I will also agree that its funny how the LH cars’ look has gone in the wrong direction. I loved the look of 98/99 redesign in all forms (Concorde, Intrepid, LHS, 300M) and thought they were all among the best looking sedans of any manufacturer (and certainly the Americans) of that time.

  • avatar
    Pch101

    I must have missed the memo about the Town Car ever being an icon. Unless livery and rental car duty are conditions for iconic status, I’m just not seeing it.

    The Panther Love thing used to be kind of amusing, but it’s degrading into something as trite as is the manual transmission diesel station wagon shtick. The US auto industry wouldn’t have a chance in hell of surviving if it were to fixate on looking backward in an effort to create a market for a type of car that virtually nobody wants.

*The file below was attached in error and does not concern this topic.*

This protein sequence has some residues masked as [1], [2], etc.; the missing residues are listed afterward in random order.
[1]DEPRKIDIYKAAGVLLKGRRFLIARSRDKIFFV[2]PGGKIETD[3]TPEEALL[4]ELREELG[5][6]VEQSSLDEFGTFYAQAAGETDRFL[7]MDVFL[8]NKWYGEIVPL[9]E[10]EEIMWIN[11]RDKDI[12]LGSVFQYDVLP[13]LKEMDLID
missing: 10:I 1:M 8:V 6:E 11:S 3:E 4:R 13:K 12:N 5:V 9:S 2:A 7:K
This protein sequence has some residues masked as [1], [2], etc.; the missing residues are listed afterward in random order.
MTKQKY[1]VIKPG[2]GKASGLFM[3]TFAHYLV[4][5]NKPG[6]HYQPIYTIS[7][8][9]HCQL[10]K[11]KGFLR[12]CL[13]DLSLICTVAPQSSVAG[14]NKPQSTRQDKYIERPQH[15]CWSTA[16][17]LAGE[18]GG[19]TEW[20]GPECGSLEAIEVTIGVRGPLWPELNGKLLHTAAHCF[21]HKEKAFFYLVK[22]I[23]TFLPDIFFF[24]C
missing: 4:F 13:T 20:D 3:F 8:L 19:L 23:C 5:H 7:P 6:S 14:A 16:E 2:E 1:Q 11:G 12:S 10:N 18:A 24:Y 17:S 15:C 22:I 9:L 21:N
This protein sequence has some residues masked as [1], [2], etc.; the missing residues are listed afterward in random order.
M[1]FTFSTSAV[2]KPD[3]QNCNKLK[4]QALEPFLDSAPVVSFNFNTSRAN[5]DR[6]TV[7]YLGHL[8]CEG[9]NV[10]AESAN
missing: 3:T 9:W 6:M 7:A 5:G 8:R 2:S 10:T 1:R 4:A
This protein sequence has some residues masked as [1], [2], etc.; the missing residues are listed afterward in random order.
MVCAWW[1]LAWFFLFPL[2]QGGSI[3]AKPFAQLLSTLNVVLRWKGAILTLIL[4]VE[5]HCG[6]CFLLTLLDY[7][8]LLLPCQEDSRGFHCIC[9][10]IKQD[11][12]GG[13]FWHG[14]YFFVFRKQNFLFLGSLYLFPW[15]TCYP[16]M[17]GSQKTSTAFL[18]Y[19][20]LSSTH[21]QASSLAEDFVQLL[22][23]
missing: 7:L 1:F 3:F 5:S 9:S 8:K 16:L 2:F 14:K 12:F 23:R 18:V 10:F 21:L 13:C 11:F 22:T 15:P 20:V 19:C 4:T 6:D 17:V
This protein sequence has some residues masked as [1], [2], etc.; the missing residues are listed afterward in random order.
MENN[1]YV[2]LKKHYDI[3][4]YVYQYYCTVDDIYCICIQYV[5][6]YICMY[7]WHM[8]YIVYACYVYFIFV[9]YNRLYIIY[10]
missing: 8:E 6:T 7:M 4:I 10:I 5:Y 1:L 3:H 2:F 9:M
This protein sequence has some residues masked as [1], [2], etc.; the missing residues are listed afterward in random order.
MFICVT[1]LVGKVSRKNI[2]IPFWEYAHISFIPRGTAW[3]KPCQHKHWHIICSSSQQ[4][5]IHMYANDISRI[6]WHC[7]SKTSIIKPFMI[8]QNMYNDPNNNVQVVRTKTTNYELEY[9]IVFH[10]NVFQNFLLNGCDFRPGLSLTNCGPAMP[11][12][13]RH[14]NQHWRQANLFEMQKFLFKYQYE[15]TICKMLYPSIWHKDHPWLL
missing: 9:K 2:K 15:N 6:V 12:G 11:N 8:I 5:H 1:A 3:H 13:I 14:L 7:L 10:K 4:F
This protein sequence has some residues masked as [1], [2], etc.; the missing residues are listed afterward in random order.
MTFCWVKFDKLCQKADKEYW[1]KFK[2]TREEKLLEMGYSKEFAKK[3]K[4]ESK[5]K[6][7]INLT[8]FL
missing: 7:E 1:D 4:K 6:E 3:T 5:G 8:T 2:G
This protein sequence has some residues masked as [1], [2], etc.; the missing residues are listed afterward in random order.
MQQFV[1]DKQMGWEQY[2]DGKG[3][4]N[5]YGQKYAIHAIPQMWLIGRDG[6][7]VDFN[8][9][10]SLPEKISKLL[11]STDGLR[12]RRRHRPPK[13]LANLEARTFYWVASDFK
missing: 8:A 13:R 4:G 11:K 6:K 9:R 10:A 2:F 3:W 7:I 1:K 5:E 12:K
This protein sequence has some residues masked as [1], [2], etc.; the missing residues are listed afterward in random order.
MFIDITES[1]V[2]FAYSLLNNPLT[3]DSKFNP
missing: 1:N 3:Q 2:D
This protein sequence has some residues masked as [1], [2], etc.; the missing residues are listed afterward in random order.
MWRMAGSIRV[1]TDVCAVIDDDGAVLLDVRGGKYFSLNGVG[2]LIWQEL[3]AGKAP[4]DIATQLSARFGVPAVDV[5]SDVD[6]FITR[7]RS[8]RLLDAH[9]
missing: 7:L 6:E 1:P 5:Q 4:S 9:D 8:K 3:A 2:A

Like it or not, the family sedan market has either downsized into midsizes or else moved into SUVs/ CUVs, while the luxury car market now speaks with a German accent. What little market there is for uber-American sedans is already being served by Chrysler, which is ironic when you consider that it has been operated by foreign automakers for most of the last fifteen years.

    • 0 avatar
      Lorenzo

      The livery and stretch limo business goes for the iconic look. If you rented a limo and driver for your son’s/daughter’s senior prom, would you be happy if a stretch Corolla showed up?

      • 0 avatar
        Pch101

        “If you rented a limo and driver for your son’s/daughter’s senior prom, would you be happy if a stretch Corolla showed up?”

        If the best that the American auto industry can do is to make limos for pimply teenagers, then it’s no wonder that GM and Chrysler both filed bankruptcy.

  • avatar